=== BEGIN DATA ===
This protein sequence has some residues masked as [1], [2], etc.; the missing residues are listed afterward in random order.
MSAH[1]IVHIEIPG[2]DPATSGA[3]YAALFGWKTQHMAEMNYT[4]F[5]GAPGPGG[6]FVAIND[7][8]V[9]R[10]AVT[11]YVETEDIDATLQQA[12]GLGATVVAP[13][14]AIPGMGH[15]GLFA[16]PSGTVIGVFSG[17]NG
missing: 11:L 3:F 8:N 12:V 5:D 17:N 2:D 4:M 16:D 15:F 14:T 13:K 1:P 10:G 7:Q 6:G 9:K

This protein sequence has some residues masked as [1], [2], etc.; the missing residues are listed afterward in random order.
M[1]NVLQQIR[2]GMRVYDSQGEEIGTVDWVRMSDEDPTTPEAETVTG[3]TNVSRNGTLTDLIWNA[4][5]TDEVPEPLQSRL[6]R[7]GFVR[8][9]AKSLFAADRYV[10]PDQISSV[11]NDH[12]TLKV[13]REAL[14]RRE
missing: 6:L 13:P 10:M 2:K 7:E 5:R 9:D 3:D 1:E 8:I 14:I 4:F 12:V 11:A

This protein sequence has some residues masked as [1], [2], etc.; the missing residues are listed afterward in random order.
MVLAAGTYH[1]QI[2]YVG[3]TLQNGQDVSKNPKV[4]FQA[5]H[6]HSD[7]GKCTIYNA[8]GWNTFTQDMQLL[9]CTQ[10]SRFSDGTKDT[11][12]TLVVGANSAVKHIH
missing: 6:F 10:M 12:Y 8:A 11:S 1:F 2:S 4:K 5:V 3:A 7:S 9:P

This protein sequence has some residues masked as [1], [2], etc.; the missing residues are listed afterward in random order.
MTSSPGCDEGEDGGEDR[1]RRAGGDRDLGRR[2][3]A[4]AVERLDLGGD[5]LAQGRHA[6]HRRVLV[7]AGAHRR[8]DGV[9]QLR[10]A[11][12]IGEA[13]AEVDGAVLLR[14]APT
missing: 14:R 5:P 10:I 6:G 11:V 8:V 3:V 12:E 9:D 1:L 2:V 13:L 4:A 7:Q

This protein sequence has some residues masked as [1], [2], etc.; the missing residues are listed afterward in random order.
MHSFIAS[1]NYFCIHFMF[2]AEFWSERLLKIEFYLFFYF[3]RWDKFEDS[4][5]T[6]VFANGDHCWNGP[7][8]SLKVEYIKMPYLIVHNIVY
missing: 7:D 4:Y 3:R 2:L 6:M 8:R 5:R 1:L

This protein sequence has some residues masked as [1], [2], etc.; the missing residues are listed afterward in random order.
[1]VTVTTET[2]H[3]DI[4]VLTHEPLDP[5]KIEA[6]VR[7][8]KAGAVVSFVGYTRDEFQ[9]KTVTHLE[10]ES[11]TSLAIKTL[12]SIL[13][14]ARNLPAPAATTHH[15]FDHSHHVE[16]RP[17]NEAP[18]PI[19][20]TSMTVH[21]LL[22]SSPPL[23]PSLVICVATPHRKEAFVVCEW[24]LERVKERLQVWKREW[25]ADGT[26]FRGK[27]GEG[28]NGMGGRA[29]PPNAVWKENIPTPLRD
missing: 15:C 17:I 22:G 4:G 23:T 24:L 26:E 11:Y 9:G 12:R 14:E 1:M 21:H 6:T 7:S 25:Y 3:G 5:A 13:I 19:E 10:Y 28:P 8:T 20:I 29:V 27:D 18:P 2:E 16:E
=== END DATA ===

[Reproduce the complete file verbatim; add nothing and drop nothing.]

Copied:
This protein sequence has some residues masked as [1], [2], etc.; the missing residues are listed afterward in random order.
MSAH[1]IVHIEIPG[2]DPATSGA[3]YAALFGWKTQHMAEMNYT[4]F[5]GAPGPGG[6]FVAIND[7][8]V[9]R[10]AVT[11]YVETEDIDATLQQA[12]GLGATVVAP[13][14]AIPGMGH[15]GLFA[16]PSGTVIGVFSG[17]NG
missing: 11:L 3:F 8:N 12:V 5:D 17:N 2:D 4:M 16:D 15:F 14:T 13:K 1:P 10:G 7:Q 6:G 9:K

This protein sequence has some residues masked as [1], [2], etc.; the missing residues are listed afterward in random order.
M[1]NVLQQIR[2]GMRVYDSQGEEIGTVDWVRMSDEDPTTPEAETVTG[3]TNVSRNGTLTDLIWNA[4][5]TDEVPEPLQSRL[6]R[7]GFVR[8][9]AKSLFAADRYV[10]PDQISSV[11]NDH[12]TLKV[13]REAL[14]RRE
missing: 6:L 13:P 10:M 2:K 7:E 5:R 9:D 3:D 1:E 8:I 14:I 4:F 12:V 11:A

This protein sequence has some residues masked as [1], [2], etc.; the missing residues are listed afterward in random order.
MVLAAGTYH[1]QI[2]YVG[3]TLQNGQDVSKNPKV[4]FQA[5]H[6]HSD[7]GKCTIYNA[8]GWNTFTQDMQLL[9]CTQ[10]SRFSDGTKDT[11][12]TLVVGANSAVKHIH
missing: 6:F 10:M 12:Y 8:A 11:S 1:F 2:S 4:K 5:V 3:A 7:S 9:P

This protein sequence has some residues masked as [1], [2], etc.; the missing residues are listed afterward in random order.
MTSSPGCDEGEDGGEDR[1]RRAGGDRDLGRR[2][3]A[4]AVERLDLGGD[5]LAQGRHA[6]HRRVLV[7]AGAHRR[8]DGV[9]QLR[10]A[11][12]IGEA[13]AEVDGAVLLR[14]APT
missing: 14:R 5:P 10:I 6:G 11:V 8:V 3:V 12:E 9:D 1:L 2:V 13:L 4:A 7:Q

This protein sequence has some residues masked as [1], [2], etc.; the missing residues are listed afterward in random order.
MHSFIAS[1]NYFCIHFMF[2]AEFWSERLLKIEFYLFFYF[3]RWDKFEDS[4][5]T[6]VFANGDHCWNGP[7][8]SLKVEYIKMPYLIVHNIVY
missing: 7:D 4:Y 3:R 2:L 6:M 8:R 5:R 1:L

This protein sequence has some residues masked as [1], [2], etc.; the missing residues are listed afterward in random order.
[1]VTVTTET[2]H[3]DI[4]VLTHEPLDP[5]KIEA[6]VR[7][8]KAGAVVSFVGYTRDEFQ[9]KTVTHLE[10]ES[11]TSLAIKTL[12]SIL[13][14]ARNLPAPAATTHH[15]FDHSHHVE[16]RP[17]NEAP[18]PI[19][20]TSMTVH[21]LL[22]SSPPL[23]PSLVICVATPHRKEAFVVCEW[24]LERVKERLQVWKREW[25]ADGT[26]FRGK[27]GEG[28]NGMGGRA[29]PPNAVWKENIPTPLRD
missing: 15:C 17:I 22:G 4:G 23:T 24:L 26:E 11:Y 9:G 12:R 14:E 1:M 21:H 6:T 7:S 25:Y 3:G 5:A 13:I 19:E 10:Y 28:P 8:T 20:I 29:V 27:D 18:P 2:E 16:E